Rushing things can cost more money

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We were in Manchester a few days ago at a remedial works pre-start meeting following a failed hard landscaping installation. We were employed by the client as an Expert Witness after it became apparent the expensive porcelain slabs were not draining water away from the building.

As part of our report we checked the gradients of the slabs, see the site photo. For an installation of this type the paving should have been laid to minimum fall of 1:60 or about a 1 degree slope. The failed install had been laid to average of 0.2 degrees slope which meant rainwater didn't drain away but rather stayed put and created a mini-lido effect.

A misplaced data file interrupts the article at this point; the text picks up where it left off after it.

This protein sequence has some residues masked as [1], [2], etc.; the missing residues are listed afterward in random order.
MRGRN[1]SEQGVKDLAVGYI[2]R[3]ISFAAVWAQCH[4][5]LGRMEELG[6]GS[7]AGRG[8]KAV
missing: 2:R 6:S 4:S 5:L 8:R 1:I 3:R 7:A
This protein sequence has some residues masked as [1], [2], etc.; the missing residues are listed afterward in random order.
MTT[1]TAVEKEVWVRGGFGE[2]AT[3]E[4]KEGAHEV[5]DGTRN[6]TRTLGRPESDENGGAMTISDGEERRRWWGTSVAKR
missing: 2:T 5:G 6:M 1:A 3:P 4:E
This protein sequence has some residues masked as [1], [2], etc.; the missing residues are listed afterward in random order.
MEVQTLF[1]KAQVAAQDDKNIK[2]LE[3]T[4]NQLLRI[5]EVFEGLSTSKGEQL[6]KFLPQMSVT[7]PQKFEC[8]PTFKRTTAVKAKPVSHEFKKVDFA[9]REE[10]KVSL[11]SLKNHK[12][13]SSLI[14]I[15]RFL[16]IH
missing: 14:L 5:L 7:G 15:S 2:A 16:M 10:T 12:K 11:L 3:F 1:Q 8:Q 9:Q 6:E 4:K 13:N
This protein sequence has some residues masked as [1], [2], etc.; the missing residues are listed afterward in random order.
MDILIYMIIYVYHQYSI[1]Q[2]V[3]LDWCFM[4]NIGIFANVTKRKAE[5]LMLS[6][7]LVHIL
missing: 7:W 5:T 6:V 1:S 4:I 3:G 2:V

The contractor is now reluctantly taking up the failed installation and relaying it to the correct fall. This is mainly because the materials and companies involved were major players and offered a guarantee if using an approved installer.

Rushing a job and doing things incorrectly can often backfire as doing it twice is usually more expensive than doing it once and doing it properly.

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